Chapter 9 - Chapter 9 Market structure the way in which the firms in a market relate to each other and to their buyers The 4 market structures are

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Chapter 9 Market structure - the way in which the firms in a market relate to each other and to their buyers. The 4 market structures are: perfect competition or pure competition, monopoly, monopolistic competition and oligopoly. In perfect competition or pure competition the market has many firms and each firm is small relative to the market. They produce a standardized product or homogeneous product (for example: wheat). Individual firms are unable to control the prices of the goods they sell. They are characterized by free entry into the industry: if profits are high, new firms will enter the industry. It increases market supply of product and will drive price down. They are also characterized by free exit from the industry: if firms have negative economic profits, some of them will go out of business. This decreases market supply and drives prices up. Monopoly - there is only one firm in the industry If a monopoly is to be maintained over time, there must be some very significant barriers to entry , which keep new firms from entering the industry Monopolistic competition - characterized by differentiated product if there are noticeable differences in quality, or location, or service, among the goods produced by various firms in the market. There are many firms, each firm is relatively small, it’s easy to enter the industry or exit from it, their ability to control price depends on product differentiation , and there are no barriers to entry. Examples: retailing, gas stations, ice cream stores. Oligopoly - when a market has only a few firms. They have significant barriers to entry (high costs of setting up and being able to compete efficiently). This means it’s difficult (but not impossible) for new firms to enter the industry. The firms are much aware of each other. Firms are interdependent. When oligopolistic firms cooperate with each other, they are engaging in collusion . The firms may be able to maintain higher prices and higher profits engaging in collusion. Collusion is illegal in the United States.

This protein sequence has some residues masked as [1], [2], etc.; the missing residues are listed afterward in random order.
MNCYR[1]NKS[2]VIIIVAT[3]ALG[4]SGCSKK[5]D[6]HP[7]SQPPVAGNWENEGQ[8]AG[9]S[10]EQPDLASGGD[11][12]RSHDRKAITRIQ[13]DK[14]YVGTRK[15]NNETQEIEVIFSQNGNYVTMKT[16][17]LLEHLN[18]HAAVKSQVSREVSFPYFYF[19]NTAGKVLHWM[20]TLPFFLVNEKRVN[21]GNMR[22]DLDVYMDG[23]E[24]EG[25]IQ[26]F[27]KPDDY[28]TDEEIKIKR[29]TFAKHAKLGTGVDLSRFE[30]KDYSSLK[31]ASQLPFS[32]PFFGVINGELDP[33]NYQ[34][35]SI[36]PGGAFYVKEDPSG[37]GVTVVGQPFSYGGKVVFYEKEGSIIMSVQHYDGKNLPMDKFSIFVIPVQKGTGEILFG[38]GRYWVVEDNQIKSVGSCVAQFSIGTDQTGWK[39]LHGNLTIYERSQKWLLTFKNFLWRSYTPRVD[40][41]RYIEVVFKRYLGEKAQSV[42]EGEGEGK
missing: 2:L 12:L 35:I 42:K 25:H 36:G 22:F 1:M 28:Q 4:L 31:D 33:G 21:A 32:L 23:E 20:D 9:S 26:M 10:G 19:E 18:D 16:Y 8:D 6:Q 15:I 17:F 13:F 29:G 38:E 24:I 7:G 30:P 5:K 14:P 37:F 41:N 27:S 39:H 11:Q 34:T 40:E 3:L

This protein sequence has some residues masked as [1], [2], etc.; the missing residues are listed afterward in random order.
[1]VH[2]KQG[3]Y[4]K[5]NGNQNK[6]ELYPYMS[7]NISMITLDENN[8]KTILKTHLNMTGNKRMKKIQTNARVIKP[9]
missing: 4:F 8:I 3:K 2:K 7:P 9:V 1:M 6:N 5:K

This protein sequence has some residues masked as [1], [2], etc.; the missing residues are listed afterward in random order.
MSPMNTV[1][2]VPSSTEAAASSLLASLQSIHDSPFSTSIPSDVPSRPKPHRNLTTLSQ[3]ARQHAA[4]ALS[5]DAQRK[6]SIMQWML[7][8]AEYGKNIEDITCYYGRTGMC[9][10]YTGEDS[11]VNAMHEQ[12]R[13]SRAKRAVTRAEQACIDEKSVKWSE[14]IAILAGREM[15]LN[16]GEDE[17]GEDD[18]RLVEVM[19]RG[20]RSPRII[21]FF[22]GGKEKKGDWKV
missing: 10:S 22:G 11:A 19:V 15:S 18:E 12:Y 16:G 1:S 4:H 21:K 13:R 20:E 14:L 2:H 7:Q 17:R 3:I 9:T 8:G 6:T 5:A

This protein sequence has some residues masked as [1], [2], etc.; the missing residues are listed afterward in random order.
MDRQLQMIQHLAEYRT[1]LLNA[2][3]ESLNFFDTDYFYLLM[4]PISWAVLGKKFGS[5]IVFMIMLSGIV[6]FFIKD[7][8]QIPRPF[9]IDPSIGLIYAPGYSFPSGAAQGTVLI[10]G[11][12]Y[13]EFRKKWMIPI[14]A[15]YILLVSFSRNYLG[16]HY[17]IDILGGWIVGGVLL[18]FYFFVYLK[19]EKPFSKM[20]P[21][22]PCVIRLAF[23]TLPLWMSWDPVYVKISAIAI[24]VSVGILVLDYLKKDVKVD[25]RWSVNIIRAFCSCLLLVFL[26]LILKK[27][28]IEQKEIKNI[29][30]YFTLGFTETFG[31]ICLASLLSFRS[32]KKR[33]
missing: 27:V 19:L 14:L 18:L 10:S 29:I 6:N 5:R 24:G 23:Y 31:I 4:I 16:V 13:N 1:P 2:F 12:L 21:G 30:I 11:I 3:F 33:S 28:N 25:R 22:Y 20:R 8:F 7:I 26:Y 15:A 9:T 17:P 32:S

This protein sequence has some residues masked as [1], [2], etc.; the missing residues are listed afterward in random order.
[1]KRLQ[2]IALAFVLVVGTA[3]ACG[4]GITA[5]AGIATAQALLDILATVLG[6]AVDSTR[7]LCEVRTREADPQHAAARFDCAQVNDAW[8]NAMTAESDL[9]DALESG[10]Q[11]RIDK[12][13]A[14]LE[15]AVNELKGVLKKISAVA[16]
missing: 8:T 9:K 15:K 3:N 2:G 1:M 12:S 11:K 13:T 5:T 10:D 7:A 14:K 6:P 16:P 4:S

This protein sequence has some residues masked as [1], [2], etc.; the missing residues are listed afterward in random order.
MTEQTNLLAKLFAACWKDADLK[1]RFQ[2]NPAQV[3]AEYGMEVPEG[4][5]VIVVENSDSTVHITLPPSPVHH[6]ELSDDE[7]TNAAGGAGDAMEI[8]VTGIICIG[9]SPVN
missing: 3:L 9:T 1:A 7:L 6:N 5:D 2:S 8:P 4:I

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This note was uploaded on 12/04/2011 for the course EC 201 taught by Professor Haider during the Fall '10 term at Michigan State University.

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Chapter 9 - Chapter 9 Market structure the way in which the firms in a market relate to each other and to their buyers The 4 market structures are

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